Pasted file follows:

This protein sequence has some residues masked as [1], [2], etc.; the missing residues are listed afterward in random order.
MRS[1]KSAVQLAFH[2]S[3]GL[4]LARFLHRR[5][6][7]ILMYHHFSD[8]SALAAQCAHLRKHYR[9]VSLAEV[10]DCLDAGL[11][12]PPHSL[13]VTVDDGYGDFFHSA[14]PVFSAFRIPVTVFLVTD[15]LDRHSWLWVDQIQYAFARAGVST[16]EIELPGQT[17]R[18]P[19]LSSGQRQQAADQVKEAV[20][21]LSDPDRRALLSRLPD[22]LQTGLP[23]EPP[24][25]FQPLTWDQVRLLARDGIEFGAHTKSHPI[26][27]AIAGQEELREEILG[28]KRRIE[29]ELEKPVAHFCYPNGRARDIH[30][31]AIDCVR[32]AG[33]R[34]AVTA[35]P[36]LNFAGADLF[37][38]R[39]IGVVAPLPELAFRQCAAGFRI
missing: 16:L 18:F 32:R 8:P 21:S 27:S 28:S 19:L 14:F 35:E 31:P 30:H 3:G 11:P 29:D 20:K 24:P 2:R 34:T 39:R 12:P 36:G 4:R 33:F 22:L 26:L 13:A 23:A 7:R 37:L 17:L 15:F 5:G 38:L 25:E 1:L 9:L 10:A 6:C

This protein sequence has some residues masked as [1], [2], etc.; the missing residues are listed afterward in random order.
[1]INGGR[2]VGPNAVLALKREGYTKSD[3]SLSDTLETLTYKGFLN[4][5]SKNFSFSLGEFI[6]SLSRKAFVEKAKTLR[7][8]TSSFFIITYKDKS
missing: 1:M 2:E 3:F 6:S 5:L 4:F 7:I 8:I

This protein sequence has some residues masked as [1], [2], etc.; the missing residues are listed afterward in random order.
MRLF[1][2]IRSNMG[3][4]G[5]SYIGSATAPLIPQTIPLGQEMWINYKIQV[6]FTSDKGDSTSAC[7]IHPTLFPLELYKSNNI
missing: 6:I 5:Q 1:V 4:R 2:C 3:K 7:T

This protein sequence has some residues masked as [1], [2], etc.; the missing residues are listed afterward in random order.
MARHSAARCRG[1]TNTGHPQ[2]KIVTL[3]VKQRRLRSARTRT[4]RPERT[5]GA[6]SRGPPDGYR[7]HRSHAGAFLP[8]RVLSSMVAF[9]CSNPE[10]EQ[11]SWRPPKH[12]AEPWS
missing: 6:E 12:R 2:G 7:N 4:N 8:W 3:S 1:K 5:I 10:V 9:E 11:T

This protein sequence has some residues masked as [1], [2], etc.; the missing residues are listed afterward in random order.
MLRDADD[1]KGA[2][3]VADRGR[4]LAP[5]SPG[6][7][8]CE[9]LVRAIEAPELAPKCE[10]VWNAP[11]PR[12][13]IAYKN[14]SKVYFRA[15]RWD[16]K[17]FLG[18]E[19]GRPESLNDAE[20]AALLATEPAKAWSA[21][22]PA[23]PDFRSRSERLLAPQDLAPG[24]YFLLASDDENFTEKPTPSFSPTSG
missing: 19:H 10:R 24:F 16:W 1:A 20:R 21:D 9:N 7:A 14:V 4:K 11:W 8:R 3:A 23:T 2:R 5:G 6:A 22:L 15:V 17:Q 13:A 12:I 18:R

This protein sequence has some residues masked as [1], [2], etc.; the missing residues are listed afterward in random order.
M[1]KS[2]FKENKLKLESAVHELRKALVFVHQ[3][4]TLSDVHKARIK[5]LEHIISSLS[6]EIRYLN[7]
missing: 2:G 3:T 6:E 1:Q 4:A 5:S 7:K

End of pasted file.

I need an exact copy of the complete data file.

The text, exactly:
This protein sequence has some residues masked as [1], [2], etc.; the missing residues are listed afterward in random order.
MRS[1]KSAVQLAFH[2]S[3]GL[4]LARFLHRR[5][6][7]ILMYHHFSD[8]SALAAQCAHLRKHYR[9]VSLAEV[10]DCLDAGL[11][12]PPHSL[13]VTVDDGYGDFFHSA[14]PVFSAFRIPVTVFLVTD[15]LDRHSWLWVDQIQYAFARAGVST[16]EIELPGQT[17]R[18]P[19]LSSGQRQQAADQVKEAV[20][21]LSDPDRRALLSRLPD[22]LQTGLP[23]EPP[24][25]FQPLTWDQVRLLARDGIEFGAHTKSHPI[26][27]AIAGQEELREEILG[28]KRRIE[29]ELEKPVAHFCYPNGRARDIH[30][31]AIDCVR[32]AG[33]R[34]AVTA[35]P[36]LNFAGADLF[37][38]R[39]IGVVAPLPELAFRQCAAGFRI
missing: 16:L 18:F 32:R 8:P 21:S 27:S 28:S 19:L 14:F 35:E 31:P 30:H 3:G 11:P 29:D 20:K 24:P 2:R 34:T 39:R 12:P 36:G 4:R 33:F 22:L 26:L 13:A 23:A 7:R 37:L 17:L 15:F 5:G 38:L 25:E 1:L 9:L 10:A 6:C

This protein sequence has some residues masked as [1], [2], etc.; the missing residues are listed afterward in random order.
[1]INGGR[2]VGPNAVLALKREGYTKSD[3]SLSDTLETLTYKGFLN[4][5]SKNFSFSLGEFI[6]SLSRKAFVEKAKTLR[7][8]TSSFFIITYKDKS
missing: 1:M 2:E 3:F 6:S 5:L 4:F 7:I 8:I

This protein sequence has some residues masked as [1], [2], etc.; the missing residues are listed afterward in random order.
MRLF[1][2]IRSNMG[3][4]G[5]SYIGSATAPLIPQTIPLGQEMWINYKIQV[6]FTSDKGDSTSAC[7]IHPTLFPLELYKSNNI
missing: 6:I 5:Q 1:V 4:R 2:C 3:K 7:T

This protein sequence has some residues masked as [1], [2], etc.; the missing residues are listed afterward in random order.
MARHSAARCRG[1]TNTGHPQ[2]KIVTL[3]VKQRRLRSARTRT[4]RPERT[5]GA[6]SRGPPDGYR[7]HRSHAGAFLP[8]RVLSSMVAF[9]CSNPE[10]EQ[11]SWRPPKH[12]AEPWS
missing: 6:E 12:R 2:G 7:N 4:N 8:W 3:S 1:K 5:I 10:V 9:E 11:T

This protein sequence has some residues masked as [1], [2], etc.; the missing residues are listed afterward in random order.
MLRDADD[1]KGA[2][3]VADRGR[4]LAP[5]SPG[6][7][8]CE[9]LVRAIEAPELAPKCE[10]VWNAP[11]PR[12][13]IAYKN[14]SKVYFRA[15]RWD[16]K[17]FLG[18]E[19]GRPESLNDAE[20]AALLATEPAKAWSA[21][22]PA[23]PDFRSRSERLLAPQDLAPG[24]YFLLASDDENFTEKPTPSFSPTSG
missing: 19:H 10:R 24:F 16:W 1:A 20:R 21:D 9:N 7:A 14:V 4:K 11:W 8:R 3:A 23:T 2:R 5:G 6:A 22:L 15:V 17:Q 13:A 12:I 18:R

This protein sequence has some residues masked as [1], [2], etc.; the missing residues are listed afterward in random order.
M[1]KS[2]FKENKLKLESAVHELRKALVFVHQ[3][4]TLSDVHKARIK[5]LEHIISSLS[6]EIRYLN[7]
missing: 2:G 3:T 6:E 1:Q 4:A 5:S 7:K